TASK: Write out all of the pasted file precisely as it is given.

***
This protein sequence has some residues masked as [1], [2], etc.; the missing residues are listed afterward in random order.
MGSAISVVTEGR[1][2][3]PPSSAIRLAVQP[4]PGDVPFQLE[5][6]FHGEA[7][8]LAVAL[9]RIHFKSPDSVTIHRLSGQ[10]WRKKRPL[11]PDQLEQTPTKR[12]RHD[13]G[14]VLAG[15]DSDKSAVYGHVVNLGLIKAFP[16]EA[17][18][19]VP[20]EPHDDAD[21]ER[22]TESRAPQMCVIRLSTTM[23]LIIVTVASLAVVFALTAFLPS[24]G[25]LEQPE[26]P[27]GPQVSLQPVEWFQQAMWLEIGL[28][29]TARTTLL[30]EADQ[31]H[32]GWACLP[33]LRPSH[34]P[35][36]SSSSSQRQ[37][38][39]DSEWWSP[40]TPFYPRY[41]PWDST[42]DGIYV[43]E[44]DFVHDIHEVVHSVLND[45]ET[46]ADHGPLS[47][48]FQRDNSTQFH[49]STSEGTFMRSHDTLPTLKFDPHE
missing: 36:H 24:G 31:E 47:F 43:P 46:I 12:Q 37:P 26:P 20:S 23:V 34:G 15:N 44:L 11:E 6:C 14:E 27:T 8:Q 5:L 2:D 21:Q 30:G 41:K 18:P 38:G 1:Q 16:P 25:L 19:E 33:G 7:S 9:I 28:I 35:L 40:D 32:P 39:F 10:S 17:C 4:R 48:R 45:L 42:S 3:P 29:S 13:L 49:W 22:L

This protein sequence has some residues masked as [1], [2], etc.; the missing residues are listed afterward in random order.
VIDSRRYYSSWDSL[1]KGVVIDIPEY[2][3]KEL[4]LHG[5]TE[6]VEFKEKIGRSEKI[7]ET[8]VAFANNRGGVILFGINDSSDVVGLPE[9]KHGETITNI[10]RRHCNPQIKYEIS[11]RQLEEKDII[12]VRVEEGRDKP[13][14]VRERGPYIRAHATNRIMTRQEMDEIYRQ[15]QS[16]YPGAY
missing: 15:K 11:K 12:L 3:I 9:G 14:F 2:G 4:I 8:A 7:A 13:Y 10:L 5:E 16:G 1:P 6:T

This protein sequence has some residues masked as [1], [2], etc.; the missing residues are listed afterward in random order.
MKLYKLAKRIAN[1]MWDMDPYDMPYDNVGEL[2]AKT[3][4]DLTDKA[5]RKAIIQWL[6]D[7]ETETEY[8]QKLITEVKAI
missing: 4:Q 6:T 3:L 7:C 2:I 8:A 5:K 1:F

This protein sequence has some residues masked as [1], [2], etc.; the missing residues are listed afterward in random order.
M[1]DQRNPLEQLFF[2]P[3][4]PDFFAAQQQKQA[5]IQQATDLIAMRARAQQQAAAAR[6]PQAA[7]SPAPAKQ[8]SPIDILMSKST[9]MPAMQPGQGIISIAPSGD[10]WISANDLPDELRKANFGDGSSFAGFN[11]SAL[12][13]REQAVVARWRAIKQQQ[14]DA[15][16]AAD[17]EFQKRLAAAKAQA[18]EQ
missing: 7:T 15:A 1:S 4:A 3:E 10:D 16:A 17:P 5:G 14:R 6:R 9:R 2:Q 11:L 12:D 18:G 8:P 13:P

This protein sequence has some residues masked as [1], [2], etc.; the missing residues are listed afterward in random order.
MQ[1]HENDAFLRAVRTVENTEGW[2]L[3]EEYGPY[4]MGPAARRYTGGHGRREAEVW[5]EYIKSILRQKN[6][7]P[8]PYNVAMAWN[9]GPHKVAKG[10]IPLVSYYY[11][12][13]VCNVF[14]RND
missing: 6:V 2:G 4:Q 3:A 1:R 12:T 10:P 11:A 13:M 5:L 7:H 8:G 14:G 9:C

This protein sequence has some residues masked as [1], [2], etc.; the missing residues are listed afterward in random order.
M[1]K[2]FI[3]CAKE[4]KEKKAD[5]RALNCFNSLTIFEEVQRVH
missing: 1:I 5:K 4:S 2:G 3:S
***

This protein sequence has some residues masked as [1], [2], etc.; the missing residues are listed afterward in random order.
MGSAISVVTEGR[1][2][3]PPSSAIRLAVQP[4]PGDVPFQLE[5][6]FHGEA[7][8]LAVAL[9]RIHFKSPDSVTIHRLSGQ[10]WRKKRPL[11]PDQLEQTPTKR[12]RHD[13]G[14]VLAG[15]DSDKSAVYGHVVNLGLIKAFP[16]EA[17][18][19]VP[20]EPHDDAD[21]ER[22]TESRAPQMCVIRLSTTM[23]LIIVTVASLAVVFALTAFLPS[24]G[25]LEQPE[26]P[27]GPQVSLQPVEWFQQAMWLEIGL[28][29]TARTTLL[30]EADQ[31]H[32]GWACLP[33]LRPSH[34]P[35][36]SSSSSQRQ[37][38][39]DSEWWSP[40]TPFYPRY[41]PWDST[42]DGIYV[43]E[44]DFVHDIHEVVHSVLND[45]ET[46]ADHGPLS[47][48]FQRDNSTQFH[49]STSEGTFMRSHDTLPTLKFDPHE
missing: 36:H 24:G 31:E 47:F 43:P 46:I 12:Q 37:P 26:P 20:S 23:V 34:G 15:N 44:L 11:E 6:C 14:E 27:T 8:Q 5:L 2:D 21:Q 30:G 41:K 18:P 38:G 1:Q 16:P 25:L 19:E 33:G 7:S 9:I 28:I 35:L 40:D 32:P 39:F 10:S 17:C 4:R 48:R 45:L 42:S 3:P 29:S 13:L 49:W 22:L

This protein sequence has some residues masked as [1], [2], etc.; the missing residues are listed afterward in random order.
VIDSRRYYSSWDSL[1]KGVVIDIPEY[2][3]KEL[4]LHG[5]TE[6]VEFKEKIGRSEKI[7]ET[8]VAFANNRGGVILFGINDSSDVVGLPE[9]KHGETITNI[10]RRHCNPQIKYEIS[11]RQLEEKDII[12]VRVEEGRDKP[13][14]VRERGPYIRAHATNRIMTRQEMDEIYRQ[15]QS[16]YPGAY
missing: 15:K 11:K 12:L 3:I 9:G 14:F 2:G 4:I 8:A 7:A 13:Y 10:L 5:E 16:G 1:P 6:T

This protein sequence has some residues masked as [1], [2], etc.; the missing residues are listed afterward in random order.
MKLYKLAKRIAN[1]MWDMDPYDMPYDNVGEL[2]AKT[3][4]DLTDKA[5]RKAIIQWL[6]D[7]ETETEY[8]QKLITEVKAI
missing: 4:Q 6:T 3:L 7:C 2:I 8:A 5:K 1:F

This protein sequence has some residues masked as [1], [2], etc.; the missing residues are listed afterward in random order.
M[1]DQRNPLEQLFF[2]P[3][4]PDFFAAQQQKQA[5]IQQATDLIAMRARAQQQAAAAR[6]PQAA[7]SPAPAKQ[8]SPIDILMSKST[9]MPAMQPGQGIISIAPSGD[10]WISANDLPDELRKANFGDGSSFAGFN[11]SAL[12][13]REQAVVARWRAIKQQQ[14]DA[15][16]AAD[17]EFQKRLAAAKAQA[18]EQ
missing: 7:T 15:A 1:S 4:A 3:E 10:D 16:A 17:P 5:G 14:R 6:R 9:R 2:Q 11:L 12:D 18:G 8:P 13:P

This protein sequence has some residues masked as [1], [2], etc.; the missing residues are listed afterward in random order.
MQ[1]HENDAFLRAVRTVENTEGW[2]L[3]EEYGPY[4]MGPAARRYTGGHGRREAEVW[5]EYIKSILRQKN[6][7]P[8]PYNVAMAWN[9]GPHKVAKG[10]IPLVSYYY[11][12][13]VCNVF[14]RND
missing: 6:V 2:G 4:Q 3:A 1:R 12:T 10:P 11:A 13:M 5:L 7:H 8:G 14:G 9:C

This protein sequence has some residues masked as [1], [2], etc.; the missing residues are listed afterward in random order.
M[1]K[2]FI[3]CAKE[4]KEKKAD[5]RALNCFNSLTIFEEVQRVH
missing: 1:I 5:K 4:S 2:G 3:S